The 15 Greatest Blues Musicians of All Time: Howlin Wolf
One could rank the fifteen best blues musicians of all time in some kind of order, but then the onus would be on the number rather than the stories each told or the lives they led, so this list will not be burdened by numbers. Instead, it will be all about the musicians. The first one we meet is Chester Arthur Burnett, more famously known as Howlin' Wolf.
As a musician, Howlin' Wolf was a showman. He commanded the stage with his size and showmanship. His music was primal and sexual. It was rock long before rock found out you didn't have to go steady with a girl to get into her pants. Not to mention, it was felt by many of his peers that Wolf was an underrated guitarist.
Born June 10, 1910 in White Station, Mississippi, Howlin' Wolf was the big man of the blues, literally. At 6'3" and 275 lbs, the Wolf was not a man to be trifled with. According to Wikipedia, Howlin' Wolf had a rough childhood, "Burnett's parents broke up when he was young. His very religious mother, Gertrude, threw him out of the house while he was a child for refusing to work around the farm; he then moved in with his uncle, Will Young, who treated him badly. When he was 13, he ran away and claimed to have walked 85 miles (137 km) barefoot to join his father, where he finally found a happy home within his large family."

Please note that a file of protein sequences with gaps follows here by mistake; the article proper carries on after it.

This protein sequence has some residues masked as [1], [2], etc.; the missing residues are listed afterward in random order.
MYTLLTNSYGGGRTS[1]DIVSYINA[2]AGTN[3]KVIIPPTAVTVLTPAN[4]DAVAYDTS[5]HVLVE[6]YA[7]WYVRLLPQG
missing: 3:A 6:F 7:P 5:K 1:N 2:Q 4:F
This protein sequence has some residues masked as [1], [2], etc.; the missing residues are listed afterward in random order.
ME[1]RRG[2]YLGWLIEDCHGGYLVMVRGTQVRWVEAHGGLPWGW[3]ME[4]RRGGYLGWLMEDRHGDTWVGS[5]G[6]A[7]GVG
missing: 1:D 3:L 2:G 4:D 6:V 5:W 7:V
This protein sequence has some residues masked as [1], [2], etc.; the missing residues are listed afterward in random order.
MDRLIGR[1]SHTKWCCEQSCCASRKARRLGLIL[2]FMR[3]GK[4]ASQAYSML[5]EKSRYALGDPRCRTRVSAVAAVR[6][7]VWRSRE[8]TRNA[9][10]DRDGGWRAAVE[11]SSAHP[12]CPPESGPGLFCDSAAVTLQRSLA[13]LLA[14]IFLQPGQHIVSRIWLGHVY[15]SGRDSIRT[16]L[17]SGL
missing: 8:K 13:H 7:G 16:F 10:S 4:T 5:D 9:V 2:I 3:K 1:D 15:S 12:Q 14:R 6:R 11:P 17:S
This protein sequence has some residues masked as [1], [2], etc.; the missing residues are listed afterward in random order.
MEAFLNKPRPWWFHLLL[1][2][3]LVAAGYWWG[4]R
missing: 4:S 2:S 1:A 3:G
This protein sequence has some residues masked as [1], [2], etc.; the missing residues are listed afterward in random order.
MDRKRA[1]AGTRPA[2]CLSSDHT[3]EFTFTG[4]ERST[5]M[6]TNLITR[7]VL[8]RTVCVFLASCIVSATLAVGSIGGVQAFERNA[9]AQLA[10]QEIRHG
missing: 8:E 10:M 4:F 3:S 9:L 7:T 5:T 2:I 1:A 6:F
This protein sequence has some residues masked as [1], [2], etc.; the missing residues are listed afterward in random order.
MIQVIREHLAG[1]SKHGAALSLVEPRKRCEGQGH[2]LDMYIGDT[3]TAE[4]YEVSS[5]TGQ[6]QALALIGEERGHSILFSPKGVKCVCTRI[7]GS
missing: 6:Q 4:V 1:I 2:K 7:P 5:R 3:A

Wolf would begin his recording career in 1951. If you watch the NFL, you have heard one of his songs. His biggest hit, "Smokestack Lightning" was featured on a Viagra commercial. All Music described Wolf's style this way, "Wolf was the primal force of the music spun out to its ultimate conclusion. A Robert Johnson may have possessed more lyrical insight, a Muddy Waters more dignity, and a B.B. King certainly more technical expertise, but no one could match him for the singular ability to rock the house down to the foundation while simultaneously scaring its patrons out of their wits."© 2016 The Classical Art, All rights reserved. Do not reproduce without permission.